SANDERS COLUMN: Election driving gas prices?
I couldn&8217;t believe the gas (gasoline) prices. Regular gas was nearly $3-a-gallon. This was early August. I said, &8220;Something has got to be done.&8221; I didn&8217;t count on the potential power of the vote.
About 10 days later, I pulled into a service station. Gas prices had fallen 10 cents a gallon. I was so glad that I did not even consider the cause. In the joy of the moment, the potential power of the vote completely escaped me.
Over the next few days, gas prices fell another 10 cents a gallon. I was overjoyed.
I was also thankful, not just for my own situation, but for all motorists, especially those who struggled when gas was half the price. I&8217;m involved with voting on virtually every level, but its power in forging this moment didn&8217;t even dawn on me.
A few days later, I pulled into a service station and gas prices had fallen another 10 or so cents. That was about thirty cents a gallon in a matter of weeks. Then the connection to the vote hit me. I was not absolutely certain in my own mind, but I felt like the coming November General Election was the moving force in the falling gas prices.
Gas prices started falling almost exactly three months to the day before the November General Election. Various opinion polls have documented gas prices as one of the central factors driving the electorate in the election. As gas prices have fallen, the favorable ratings of President George Bush have risen as well as the prospect for keeping the U.S. House and Senate in Republican control.
Hold on now. I am not charging a grand conspiracy between Republicans and Big Oil. I do believe that Big Oil wants to keep Republicans in control of the national government, and have acted accordingly. I understand why. Tyson Slocum, an expert on oil and gasoline prices, testified before the U.S. Congress that since President George Bush entered office in 2001, the top five oil companies in the U.S. have achieved record profits of $342.4 billion.
A few more days passed. Gas prices fell another 10 or so cents per gallon. I was almost certain that the power of the vote was at work. We were now 60 days before the November 7th general election, and gas prices had fallen nearly 50 cents a gallon.
In a meeting with several electric cooperatives leaders, I asked if natural gas prices were going down. The answer was &8220;No.&8221; Then one of them said, &8220;Gasoline prices are indeed going down. Have you noticed that the price of diesel fuel is not going down the same way?&8221;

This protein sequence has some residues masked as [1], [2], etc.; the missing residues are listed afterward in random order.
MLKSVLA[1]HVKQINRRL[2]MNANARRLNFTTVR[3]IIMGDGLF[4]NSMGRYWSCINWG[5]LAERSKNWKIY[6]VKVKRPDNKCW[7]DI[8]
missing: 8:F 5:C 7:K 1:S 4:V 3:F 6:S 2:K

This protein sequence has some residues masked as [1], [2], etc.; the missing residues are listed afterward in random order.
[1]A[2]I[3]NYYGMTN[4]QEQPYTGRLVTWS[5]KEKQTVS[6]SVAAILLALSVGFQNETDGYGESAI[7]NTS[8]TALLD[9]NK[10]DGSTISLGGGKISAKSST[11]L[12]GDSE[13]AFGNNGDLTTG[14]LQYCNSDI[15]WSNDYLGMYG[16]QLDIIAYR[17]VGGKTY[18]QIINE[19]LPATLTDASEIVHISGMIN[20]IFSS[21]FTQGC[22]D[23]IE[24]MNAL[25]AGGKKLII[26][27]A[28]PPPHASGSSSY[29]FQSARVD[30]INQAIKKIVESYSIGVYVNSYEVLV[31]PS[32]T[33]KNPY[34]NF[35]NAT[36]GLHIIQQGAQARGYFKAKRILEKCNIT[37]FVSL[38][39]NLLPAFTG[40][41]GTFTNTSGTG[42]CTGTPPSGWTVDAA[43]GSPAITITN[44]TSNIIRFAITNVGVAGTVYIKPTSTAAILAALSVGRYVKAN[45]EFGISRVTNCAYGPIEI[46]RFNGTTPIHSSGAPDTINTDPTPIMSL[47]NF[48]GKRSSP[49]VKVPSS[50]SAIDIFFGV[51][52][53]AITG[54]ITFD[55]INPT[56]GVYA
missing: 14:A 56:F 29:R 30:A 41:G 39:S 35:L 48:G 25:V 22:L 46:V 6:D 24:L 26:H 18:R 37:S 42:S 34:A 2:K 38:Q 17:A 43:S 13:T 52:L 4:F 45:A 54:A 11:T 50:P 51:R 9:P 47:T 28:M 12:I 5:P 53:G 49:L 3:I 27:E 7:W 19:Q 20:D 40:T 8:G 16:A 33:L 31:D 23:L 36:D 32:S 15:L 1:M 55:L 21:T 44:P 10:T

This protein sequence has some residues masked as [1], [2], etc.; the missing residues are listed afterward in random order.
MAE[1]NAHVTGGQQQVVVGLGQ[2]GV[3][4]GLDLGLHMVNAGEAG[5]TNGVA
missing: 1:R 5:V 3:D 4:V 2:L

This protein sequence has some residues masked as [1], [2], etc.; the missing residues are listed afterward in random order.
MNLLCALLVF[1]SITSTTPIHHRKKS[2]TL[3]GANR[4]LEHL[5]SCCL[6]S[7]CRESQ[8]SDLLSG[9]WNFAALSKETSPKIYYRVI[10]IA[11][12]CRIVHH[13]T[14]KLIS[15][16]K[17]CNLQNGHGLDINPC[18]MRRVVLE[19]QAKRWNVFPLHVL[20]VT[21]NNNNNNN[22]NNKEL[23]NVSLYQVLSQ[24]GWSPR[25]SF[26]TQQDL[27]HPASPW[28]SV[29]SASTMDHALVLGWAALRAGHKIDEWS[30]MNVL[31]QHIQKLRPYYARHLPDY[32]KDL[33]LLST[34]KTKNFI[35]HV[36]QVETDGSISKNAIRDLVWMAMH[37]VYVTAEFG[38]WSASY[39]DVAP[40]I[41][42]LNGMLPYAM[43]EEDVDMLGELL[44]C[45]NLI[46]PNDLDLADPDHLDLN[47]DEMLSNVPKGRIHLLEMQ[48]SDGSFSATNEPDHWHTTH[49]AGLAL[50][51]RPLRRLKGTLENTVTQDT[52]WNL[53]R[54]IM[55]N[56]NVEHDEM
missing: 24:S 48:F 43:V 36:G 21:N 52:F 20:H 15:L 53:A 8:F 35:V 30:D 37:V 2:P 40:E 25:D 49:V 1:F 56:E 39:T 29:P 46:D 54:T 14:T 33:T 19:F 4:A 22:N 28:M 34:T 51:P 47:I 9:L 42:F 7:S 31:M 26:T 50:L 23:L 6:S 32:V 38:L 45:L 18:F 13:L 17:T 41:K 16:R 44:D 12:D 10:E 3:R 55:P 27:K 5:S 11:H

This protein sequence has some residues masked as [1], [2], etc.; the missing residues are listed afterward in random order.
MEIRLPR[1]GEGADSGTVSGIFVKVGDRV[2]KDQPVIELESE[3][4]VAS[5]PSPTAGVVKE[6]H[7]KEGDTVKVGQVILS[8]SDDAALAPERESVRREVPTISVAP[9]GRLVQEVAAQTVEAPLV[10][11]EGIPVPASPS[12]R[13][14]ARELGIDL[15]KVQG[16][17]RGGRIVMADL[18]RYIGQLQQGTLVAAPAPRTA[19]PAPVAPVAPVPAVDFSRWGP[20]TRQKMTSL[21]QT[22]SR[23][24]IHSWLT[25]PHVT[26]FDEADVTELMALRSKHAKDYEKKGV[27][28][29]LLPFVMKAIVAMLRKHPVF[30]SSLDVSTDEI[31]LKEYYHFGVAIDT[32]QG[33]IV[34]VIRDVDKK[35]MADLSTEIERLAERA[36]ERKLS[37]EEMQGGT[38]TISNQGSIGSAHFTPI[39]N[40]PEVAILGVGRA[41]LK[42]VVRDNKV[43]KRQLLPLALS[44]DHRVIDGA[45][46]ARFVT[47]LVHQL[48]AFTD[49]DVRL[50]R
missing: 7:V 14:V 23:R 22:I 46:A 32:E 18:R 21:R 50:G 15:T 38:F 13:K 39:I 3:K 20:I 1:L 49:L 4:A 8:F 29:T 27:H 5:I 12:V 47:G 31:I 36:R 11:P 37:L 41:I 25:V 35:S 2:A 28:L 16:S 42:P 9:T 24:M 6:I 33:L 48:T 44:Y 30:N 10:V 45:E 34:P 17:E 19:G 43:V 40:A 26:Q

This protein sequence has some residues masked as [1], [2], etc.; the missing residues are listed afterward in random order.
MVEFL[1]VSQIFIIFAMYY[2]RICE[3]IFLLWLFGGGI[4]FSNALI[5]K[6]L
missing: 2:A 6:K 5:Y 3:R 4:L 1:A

I had not noticed, but I began to notice. Diesel is still $2.63 per gallon. Over the last month it has dropped about 29 cents per gallon while regular gas has fallen about 54 cents per gallon, almost twice the rate. How could gas prices go down so much more than diesel when both are manufactured from the same oil? To my way of thinking, diesel only impacts a relatively small percentage of voters, while gas prices affect virtually every voter.
Just to double check myself, I decided to follow the money. I discovered that more than 80 percent of Big Oil&8217;s political contributions go to national Republican leaders. Less than 20 percent go to Democrats. Exxon Mobil, the largest oil company in the world, gives 90 percent of its contributions to national Republicans. Our money usually follows our interests.
I heard one explanation suggesting that the falling gas prices occurred because the hurricane season was not as bad as anticipated.
We are still in the hurricane season, which runs from June 1st &045; November 30. It appears to me that the voting season has far more impact on gas prices than the hurricane season.
Because I could be wrong, I hesitated to write about this subject. However, it brings together two subjects that impact us all: gas prices and voting. I almost wrote when I saw gas at $2.12 a gallon. I came closer when CNN ran an analysis on oil and gas prices. Its experts said the same thing I&8217;m saying: the coming election is the reason gas prices are going down and will rise again after the election. When I saw where one gas station had the price below $2.00 ($1.969) per gallon, I had to write.
I invite you to watch gas prices with me as the election draws near.
Will they continue to fall? After the election, I want you to continue watching the prices with me. Will they start rising again? If they keep falling before the election and rise after the election, you and I will know that the potential power of the vote in the November General Election was strongly at work.